“well, What Are You Going To Do About It?”


William Allen White described him at various times as a troglodyte king over a race of cave men, a savage with a child’s mind, and as ignorant of civilization as a Hun. “Taciturn, grim, uninterested, furtively concealing his ignorance in stolidity,” White’s Croker “viewed the panorama of history like an Indian at the show.”

The most earnest and humorless of the muckrakers, White was impervious to Croker’s charms —and to Tammany’s too. He accused Croker of making Tammany Hall into a de luxe edition of the Fourth Avenue Tunnel Gang and Tammany of preaching contentment instead of helping the poor to help themselves. He claimed that Croker was tolerated by the rich and powerful because he was useful to them, “safer than the anarchist to control the mill that is turning the raw material of the steerage into American citizens.” Croker was “safer” because he “desires to be a gentleman.” The man who wants a slice of the pie is not likely to burn down the bakery.

In an age of unbridled economic expansion, Croker considered himself just another businessman. There didn’t seem to be much difference between his activities and those of his new cronies whom the New York Herald dubbed “the Wall Street boys” —men like William K. Vanderbilt and William C. Whitney, with whom he shared business interests as well as the pleasures of the table.


They met at the bar of the old WaIdorf at Thirty-fourth and Fifth, known as the Gentlemen’s Café. In this exclusively male atmosphere, where the “free lunch” began with blue points or cherrystones, when they tired of discussing their mutual passion for horses, they could always discuss Whitney’s desire to expand his public-service corporations by acquiring such new franchises as the proposed Metropolitan Street Railway.

In the space of the two years from 1890 to 1892 Richard Croker spent $750,000 on blooded racing stock and $200,000 more on his town house, where he began to live like a king and entertain like one.


Around this time Croker developed an interest in genealogy and invented a set of distinguished ancestors as well as a coat of arms that began to appear on his personal stationery and the doors of his carriages. He even emulated the typical robber baron of the Gilded Age by marrying one of his two daughters off to a count of Naples, at an undisclosed price.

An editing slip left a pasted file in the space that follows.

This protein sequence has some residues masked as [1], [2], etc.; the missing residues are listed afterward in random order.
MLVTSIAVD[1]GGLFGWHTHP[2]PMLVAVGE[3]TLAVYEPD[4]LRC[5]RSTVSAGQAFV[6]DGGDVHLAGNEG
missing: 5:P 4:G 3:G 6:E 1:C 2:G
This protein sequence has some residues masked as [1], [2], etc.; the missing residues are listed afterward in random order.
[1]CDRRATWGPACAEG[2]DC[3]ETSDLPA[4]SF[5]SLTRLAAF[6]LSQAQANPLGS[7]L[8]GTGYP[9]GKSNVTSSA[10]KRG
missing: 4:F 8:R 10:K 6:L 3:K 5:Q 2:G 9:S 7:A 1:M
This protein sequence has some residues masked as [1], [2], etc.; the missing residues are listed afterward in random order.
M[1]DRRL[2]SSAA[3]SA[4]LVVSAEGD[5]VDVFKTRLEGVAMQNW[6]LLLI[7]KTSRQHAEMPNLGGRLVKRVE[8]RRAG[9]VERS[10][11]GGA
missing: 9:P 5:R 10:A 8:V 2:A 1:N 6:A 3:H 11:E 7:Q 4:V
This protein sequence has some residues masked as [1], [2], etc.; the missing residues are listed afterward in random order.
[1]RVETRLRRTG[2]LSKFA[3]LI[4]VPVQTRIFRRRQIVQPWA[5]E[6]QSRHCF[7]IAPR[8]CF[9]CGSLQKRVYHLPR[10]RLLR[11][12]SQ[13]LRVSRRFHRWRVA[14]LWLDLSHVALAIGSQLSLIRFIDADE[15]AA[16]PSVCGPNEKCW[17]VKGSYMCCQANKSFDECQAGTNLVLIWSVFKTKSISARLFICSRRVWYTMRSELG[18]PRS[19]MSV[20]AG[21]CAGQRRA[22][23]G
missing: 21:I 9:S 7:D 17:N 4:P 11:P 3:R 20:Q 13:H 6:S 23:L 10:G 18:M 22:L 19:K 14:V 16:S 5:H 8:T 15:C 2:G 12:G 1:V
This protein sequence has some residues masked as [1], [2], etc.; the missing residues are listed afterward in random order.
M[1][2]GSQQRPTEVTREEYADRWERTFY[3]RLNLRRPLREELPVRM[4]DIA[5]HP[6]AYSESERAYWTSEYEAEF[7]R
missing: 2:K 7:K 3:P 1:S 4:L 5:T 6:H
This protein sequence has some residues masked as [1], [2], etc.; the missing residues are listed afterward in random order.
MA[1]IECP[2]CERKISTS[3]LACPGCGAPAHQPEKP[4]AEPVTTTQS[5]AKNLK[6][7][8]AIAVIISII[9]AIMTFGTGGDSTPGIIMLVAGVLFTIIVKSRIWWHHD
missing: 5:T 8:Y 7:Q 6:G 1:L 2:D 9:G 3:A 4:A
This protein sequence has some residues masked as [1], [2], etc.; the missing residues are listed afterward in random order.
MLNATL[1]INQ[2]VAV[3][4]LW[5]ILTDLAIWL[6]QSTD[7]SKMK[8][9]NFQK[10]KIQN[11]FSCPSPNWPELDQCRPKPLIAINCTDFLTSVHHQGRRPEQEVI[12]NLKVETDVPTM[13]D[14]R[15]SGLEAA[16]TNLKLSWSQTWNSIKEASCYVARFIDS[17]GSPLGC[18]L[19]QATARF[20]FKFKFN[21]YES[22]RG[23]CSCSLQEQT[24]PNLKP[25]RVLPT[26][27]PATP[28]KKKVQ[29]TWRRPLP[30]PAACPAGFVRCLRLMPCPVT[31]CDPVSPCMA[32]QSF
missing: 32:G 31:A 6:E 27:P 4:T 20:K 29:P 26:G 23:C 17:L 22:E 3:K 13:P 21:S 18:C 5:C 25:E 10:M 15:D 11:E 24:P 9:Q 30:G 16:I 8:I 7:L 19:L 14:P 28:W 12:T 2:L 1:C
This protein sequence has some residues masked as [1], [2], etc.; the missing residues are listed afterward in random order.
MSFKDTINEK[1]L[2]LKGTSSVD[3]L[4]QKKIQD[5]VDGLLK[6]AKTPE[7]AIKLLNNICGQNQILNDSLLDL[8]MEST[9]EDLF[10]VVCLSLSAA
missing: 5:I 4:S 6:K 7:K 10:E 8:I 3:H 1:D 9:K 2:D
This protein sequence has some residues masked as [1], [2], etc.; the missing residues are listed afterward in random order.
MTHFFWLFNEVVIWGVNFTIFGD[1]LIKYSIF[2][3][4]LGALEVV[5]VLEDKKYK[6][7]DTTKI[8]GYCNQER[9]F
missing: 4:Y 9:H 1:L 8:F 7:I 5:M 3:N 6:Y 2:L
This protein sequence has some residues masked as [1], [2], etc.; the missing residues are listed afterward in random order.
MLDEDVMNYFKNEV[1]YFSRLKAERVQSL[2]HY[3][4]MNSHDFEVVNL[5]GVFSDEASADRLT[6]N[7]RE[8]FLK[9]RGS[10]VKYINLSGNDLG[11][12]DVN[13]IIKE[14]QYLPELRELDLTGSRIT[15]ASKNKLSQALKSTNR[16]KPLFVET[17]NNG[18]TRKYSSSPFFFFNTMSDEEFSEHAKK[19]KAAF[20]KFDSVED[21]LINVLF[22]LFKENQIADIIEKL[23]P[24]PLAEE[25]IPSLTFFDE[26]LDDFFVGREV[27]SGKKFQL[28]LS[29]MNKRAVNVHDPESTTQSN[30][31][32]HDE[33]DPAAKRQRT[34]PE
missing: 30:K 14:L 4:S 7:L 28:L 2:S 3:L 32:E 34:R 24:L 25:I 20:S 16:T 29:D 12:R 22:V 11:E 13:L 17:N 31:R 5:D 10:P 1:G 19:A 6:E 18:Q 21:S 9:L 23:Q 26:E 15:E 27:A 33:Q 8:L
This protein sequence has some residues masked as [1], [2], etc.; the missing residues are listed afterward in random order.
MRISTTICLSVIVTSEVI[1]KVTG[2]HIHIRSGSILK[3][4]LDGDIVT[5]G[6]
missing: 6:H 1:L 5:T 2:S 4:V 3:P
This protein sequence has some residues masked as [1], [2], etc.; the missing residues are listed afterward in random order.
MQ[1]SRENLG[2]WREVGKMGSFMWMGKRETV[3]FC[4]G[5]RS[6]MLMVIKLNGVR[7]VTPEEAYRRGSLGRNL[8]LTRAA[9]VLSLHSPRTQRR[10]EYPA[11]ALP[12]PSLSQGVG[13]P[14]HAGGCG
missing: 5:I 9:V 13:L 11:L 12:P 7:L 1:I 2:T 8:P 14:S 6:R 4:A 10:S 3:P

It was all very discreet at the top, but on the local level the police had to be paid off by small businessmen as well as by petty criminals, prostitutes, gamblers, and saloonkeepers, and the district leader always got his share. He had a free hand in running his precinct as long as he delivered the vote on Election Day. But Croker told Lincoln Steffens when he was a fledgling reporter, “This I tell you, boy, and don’t you ever forget it: I never have touched a cent of the dirty police graft myself.” His response to muckrakers who confronted him with details of police corruption was “Well, and what are you going to do about it?” It was a question uttered more in curiosity than in anger.

There were three attempts to do something about it before they finally got him.

First was the 1890 Fassett investigation, one of those reviews of Democratic urban corruption undertaken periodically in New York by a Republican state legislature. Mrs. Croker’s sister’s husband, one Patrick H. McCann, testified that Richard Croker had come to his store six years before with a bag containing $180,000 he said Croker had told him was intended to pay for the aldermanic votes necessary to get Hugh Grant appointed commissioner of public works. Now, in 1890, Grant was mayor of New York. In addition to his revelations about what was referred to as “the boodle in a satchel,” McCann testified that Grant had made presents of cash said to total between $10,000 and $25,000 to little Florence Croker, the boss’s youngest daughter. Grant could explain. Flossie was his godchild, and he was merely discharging “the obligation that one accepts when they become a godfather. …” The sentiment was much appreciated, and Grant was reelected to another term as mayor.

Next came the Lexow investigation, sparked by the Reverend Charles Parkhurst’s revelations from the pulpit of the Madison Square Presbyterian Church one February morning in 1892.

Parkhurst’s congregation had an unusually interesting Sunday morning as their minister, elaborating on the text “Ye are the salt of the earth,” described in detail the vice that was raging, not in Sodom and Gomorrah, but right here in New York City and explicitly blamed Croker’s old friend Mayor Grant and “his whole gang of drunken and lecherous subordinates.” All during 1894 a committee chaired by upstate senator Clarence Lexow amassed evidence of police corruption and Tammany collusion. It became clear that police jobs were sold by Tammany leaders and bought with money extorted in a ubiquitous system of local payoffs. Everyone—shopkeeper or madam, newsboy or theatre owner—paid off.